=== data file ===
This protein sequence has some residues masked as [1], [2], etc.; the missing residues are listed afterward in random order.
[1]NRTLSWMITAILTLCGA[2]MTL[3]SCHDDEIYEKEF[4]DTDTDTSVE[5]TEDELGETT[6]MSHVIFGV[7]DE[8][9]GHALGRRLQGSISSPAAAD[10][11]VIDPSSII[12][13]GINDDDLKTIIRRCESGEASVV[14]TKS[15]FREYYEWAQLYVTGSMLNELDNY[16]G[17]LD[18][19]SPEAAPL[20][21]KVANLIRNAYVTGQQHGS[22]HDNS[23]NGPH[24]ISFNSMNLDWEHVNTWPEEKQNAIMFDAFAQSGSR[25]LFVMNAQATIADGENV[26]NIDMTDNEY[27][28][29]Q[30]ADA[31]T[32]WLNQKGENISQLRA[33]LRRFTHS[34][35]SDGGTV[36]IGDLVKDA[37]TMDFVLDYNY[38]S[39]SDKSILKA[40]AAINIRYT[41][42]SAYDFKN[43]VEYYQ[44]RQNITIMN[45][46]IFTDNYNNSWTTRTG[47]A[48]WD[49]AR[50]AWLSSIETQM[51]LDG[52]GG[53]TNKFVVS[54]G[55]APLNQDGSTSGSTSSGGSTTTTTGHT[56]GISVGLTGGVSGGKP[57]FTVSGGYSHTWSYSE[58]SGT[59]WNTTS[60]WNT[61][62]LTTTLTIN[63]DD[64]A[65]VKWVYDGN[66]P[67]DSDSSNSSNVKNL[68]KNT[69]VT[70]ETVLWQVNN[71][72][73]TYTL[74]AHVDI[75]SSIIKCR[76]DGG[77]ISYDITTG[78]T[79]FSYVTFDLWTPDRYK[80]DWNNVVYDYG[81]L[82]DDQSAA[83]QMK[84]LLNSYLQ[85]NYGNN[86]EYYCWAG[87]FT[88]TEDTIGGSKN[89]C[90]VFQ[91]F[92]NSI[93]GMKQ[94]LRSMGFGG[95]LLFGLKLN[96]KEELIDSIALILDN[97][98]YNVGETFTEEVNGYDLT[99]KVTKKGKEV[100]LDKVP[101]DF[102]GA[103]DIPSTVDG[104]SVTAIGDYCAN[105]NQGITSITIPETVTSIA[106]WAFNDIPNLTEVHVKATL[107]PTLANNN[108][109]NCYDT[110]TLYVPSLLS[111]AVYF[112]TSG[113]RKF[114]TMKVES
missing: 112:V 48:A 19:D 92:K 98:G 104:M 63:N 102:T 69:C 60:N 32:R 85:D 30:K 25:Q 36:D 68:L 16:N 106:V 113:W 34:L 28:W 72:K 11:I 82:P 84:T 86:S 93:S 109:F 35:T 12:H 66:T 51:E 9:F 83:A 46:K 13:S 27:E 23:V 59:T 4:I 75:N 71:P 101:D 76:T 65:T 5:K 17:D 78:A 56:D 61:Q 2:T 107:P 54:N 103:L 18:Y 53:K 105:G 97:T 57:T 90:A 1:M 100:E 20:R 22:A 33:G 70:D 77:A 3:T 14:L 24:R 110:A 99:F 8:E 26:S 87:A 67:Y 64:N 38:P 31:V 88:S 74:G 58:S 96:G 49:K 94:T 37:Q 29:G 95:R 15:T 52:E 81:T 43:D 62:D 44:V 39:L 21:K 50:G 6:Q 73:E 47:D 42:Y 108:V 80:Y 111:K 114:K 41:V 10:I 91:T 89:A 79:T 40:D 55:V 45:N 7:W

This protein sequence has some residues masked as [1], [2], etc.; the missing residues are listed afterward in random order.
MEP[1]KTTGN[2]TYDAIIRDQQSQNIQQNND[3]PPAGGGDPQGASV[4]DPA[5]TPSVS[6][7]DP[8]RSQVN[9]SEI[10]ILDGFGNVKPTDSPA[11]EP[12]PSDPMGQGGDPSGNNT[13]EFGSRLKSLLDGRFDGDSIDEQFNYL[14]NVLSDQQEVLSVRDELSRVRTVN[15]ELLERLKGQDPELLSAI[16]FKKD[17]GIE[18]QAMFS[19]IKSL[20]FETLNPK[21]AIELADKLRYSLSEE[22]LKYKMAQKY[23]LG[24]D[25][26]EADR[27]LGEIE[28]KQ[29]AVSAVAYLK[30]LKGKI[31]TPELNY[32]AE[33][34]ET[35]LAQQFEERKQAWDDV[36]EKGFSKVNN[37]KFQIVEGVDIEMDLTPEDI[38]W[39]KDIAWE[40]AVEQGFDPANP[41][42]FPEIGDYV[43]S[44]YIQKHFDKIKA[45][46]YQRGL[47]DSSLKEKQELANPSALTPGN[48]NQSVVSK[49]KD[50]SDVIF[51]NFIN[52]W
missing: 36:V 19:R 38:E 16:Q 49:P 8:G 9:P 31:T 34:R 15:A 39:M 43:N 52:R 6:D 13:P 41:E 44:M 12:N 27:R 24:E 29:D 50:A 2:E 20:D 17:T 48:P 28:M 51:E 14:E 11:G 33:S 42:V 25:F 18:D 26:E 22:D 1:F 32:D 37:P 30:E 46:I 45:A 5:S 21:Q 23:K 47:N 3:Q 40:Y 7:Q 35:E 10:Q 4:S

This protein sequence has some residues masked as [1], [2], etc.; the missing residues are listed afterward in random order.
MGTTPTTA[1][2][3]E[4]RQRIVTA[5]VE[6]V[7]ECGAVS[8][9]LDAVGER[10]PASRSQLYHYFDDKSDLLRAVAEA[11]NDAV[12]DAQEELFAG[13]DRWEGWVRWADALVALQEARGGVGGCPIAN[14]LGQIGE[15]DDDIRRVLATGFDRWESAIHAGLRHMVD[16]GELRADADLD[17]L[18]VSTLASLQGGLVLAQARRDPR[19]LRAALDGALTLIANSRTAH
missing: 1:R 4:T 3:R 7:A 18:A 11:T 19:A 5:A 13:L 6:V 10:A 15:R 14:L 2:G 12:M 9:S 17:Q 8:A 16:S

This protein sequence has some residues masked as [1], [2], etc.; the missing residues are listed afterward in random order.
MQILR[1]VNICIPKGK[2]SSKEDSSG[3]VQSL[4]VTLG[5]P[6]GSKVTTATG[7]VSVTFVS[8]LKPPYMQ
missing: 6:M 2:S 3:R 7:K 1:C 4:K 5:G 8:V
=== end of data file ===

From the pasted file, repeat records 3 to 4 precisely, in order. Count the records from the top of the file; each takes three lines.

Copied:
This protein sequence has some residues masked as [1], [2], etc.; the missing residues are listed afterward in random order.
MGTTPTTA[1][2][3]E[4]RQRIVTA[5]VE[6]V[7]ECGAVS[8][9]LDAVGER[10]PASRSQLYHYFDDKSDLLRAVAEA[11]NDAV[12]DAQEELFAG[13]DRWEGWVRWADALVALQEARGGVGGCPIAN[14]LGQIGE[15]DDDIRRVLATGFDRWESAIHAGLRHMVD[16]GELRADADLD[17]L[18]VSTLASLQGGLVLAQARRDPR[19]LRAALDGALTLIANSRTAH
missing: 1:R 4:T 3:R 7:A 18:A 11:T 19:A 5:A 13:L 6:V 10:A 15:R 14:L 2:G 12:M 9:S 17:Q 8:A 16:S

This protein sequence has some residues masked as [1], [2], etc.; the missing residues are listed afterward in random order.
MQILR[1]VNICIPKGK[2]SSKEDSSG[3]VQSL[4]VTLG[5]P[6]GSKVTTATG[7]VSVTFVS[8]LKPPYMQ
missing: 6:M 2:S 3:R 7:K 1:C 4:K 5:G 8:V